Monday, November 10, 2014

Re-imagining the Race Card



One of the funniest things about House of Cards is the idea of Francis Underwood as a White Democratic representative from South Carolina, let alone "majority whip."  This is a dying breed in the Deep South, where Dixiecrats long ago turned Republican in the wake of the Reagan Revolution and have taken over state legislatures and most US Representative seats in Congress.

John Barrow had been able to hold onto his Georgia seat for 10 years thanks largely to his sense of humor and lack of any real Democratic conviction.  He only voted the Democratic line 35% of the time these last two years.  But, even that was too much for Republicans to take, who finally managed to oust Barrow, thanks to the deep pockets of Rick Allen, who bankrolled his own campaign.  Barrow was the last of this dying breed.

I guess the Republicans didn't want to take any chances that Barrow might realign himself with the Democrats in 2016.  After all, he had thrown his support behind Barack Obama in 2008 only to step back further each succeeding Congressional term.    He also moved twice to avoid being gerrymandered out of Congress, leading the Augusta Chronicle to state in 2010 that he was "perhaps the most shameless, duplicitous, self-serving politician of his era."  Seems to me he is just a survivalist like any other politician.

However, in this day and age there is no wiggle room left.  You are either with us or against us in the Republican world, and unless Barrow was willing to change parties, like Zell Miller,  his fate was sealed.

Meanwhile, the GOP is busy promoting women and persons of color to offset their image as a "White Man's Party."  They are quite proud of the victories by Tim Scott in South Carolina, Mia Love in Utah and Joni Ernst in Iowa.  The Republicans desperately want to break down the last line of defense the Democrats have on gender and racial politics, especially since it was a big issue this election cycle.

I'm not sure if Tim Scott is ready to become the GOP's anti-Obama, but he has adopted the same groupspeak of the Republicans when it comes to chastising the Commander-in-Chief, even threatening impeachment, as he did back in 2011, when he served as a US Representative from South Carolina before being promoted to the Senate by Niki Haley when Jim DeMint decided to step down from his high-ranking seat.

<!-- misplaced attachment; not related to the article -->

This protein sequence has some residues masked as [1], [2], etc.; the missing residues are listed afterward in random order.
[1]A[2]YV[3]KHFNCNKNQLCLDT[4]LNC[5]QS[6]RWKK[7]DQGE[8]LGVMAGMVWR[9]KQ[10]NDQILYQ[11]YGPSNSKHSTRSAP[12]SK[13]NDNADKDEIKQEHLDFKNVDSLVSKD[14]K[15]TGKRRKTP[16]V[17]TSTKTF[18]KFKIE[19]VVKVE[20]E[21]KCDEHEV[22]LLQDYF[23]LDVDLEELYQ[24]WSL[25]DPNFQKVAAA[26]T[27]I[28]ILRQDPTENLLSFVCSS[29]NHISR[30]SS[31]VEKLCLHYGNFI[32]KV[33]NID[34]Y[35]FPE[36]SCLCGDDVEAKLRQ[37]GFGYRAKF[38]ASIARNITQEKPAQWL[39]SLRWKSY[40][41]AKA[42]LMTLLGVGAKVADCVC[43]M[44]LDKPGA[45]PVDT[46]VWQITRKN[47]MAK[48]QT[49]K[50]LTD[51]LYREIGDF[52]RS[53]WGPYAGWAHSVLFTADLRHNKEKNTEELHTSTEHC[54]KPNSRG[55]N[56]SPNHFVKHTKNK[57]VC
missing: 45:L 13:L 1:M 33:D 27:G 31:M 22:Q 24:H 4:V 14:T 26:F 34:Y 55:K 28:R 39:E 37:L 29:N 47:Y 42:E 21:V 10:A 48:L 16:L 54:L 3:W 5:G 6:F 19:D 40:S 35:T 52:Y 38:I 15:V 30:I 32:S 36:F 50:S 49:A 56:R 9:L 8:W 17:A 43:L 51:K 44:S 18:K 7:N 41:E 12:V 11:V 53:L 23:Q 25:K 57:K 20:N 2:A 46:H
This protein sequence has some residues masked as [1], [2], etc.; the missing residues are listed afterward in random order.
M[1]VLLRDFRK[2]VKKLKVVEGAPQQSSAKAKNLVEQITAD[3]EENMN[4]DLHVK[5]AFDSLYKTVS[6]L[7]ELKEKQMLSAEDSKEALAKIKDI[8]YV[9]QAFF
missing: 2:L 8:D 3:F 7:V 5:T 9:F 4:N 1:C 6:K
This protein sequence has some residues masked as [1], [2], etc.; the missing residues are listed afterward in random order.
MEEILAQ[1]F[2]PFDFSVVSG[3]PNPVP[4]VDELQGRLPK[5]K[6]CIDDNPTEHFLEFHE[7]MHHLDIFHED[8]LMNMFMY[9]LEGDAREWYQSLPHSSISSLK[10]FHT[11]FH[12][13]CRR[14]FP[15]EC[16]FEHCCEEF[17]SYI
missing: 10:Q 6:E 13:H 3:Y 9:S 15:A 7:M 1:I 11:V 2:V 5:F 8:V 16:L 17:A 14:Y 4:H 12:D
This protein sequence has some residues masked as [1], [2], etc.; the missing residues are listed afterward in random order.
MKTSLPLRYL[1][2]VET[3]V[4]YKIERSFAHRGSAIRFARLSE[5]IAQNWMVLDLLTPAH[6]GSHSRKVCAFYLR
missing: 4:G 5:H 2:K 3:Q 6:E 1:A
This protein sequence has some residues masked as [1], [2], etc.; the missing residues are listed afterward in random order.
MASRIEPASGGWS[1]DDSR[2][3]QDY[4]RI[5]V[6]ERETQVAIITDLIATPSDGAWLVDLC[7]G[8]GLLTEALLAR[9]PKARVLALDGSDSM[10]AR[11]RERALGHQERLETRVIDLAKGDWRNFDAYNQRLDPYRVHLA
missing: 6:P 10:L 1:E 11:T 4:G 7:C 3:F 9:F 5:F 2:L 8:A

It is important to have a black face to counter a black face, which is why Republicans are so enthralled with Dr. Ben Carson, who compared the Obama administration to Nazi Germany.  Tim wouldn't go that far, at least one hopes.  This kind of rhetoric doesn't bring about the "harmony" the good doctor imagines, it only further increases the animosity that has become so much a part of politics today.

Mia and Joni are the Republicans' answer to Nancy Pelosi and Diane Feinstein, women universally loathed by conservatives for their "gender politics."  Neither Mia nor Joni have much of a track record.  Mia last served as mayor of a small Utah town before being handpicked by the GOP to run for US Representative.  Sound familiar?  Joni is a retired Lt. Colonel who served for two years in the Iowa State Senate before running for the US Senate.  Both were actively promoted by "Mama Grizzly."  Mia had barely lost in 2012, but added Republican support put her over the top this time around.


The Democrats have their work cut out for them in 2016.  This is an emboldened Republican Party that now sees itself as the "Party of Civil Rights," replete with attempts at pithy commentary in the National Review.  With these bright young faces to promote its new found sense of political equality, Republicans feel that Democrats can no longer use the race or gender card against them in elections, even though Blacks have less representation throughout the South than demographics should warrant.

If we look at South Carolina, Blacks make up 30 per cent of population but only 20 per cent of the state legislature.  Jim Clyburn is the lone African-American in the US House of Representatives.  The five others are all White Male Republicans.  I don't think Jim Clyburn is fooled by this new embrace of "Civil Rights," having lived long enough to see the Civil Rights movement first hand and know that contemporary Republicans are speaking out of the side of their mouths.

It wasn't that long ago that Clyburn, John Lewis and other members of the Congressional Black Caucus were shouted down in the ugliest terms imaginable at a Tea Party rally on the steps of Congress.  Emmanual Clever was even spat upon by one protester.  The Republicans still have a long way to go if they want to be the "Party of Civil Rights."





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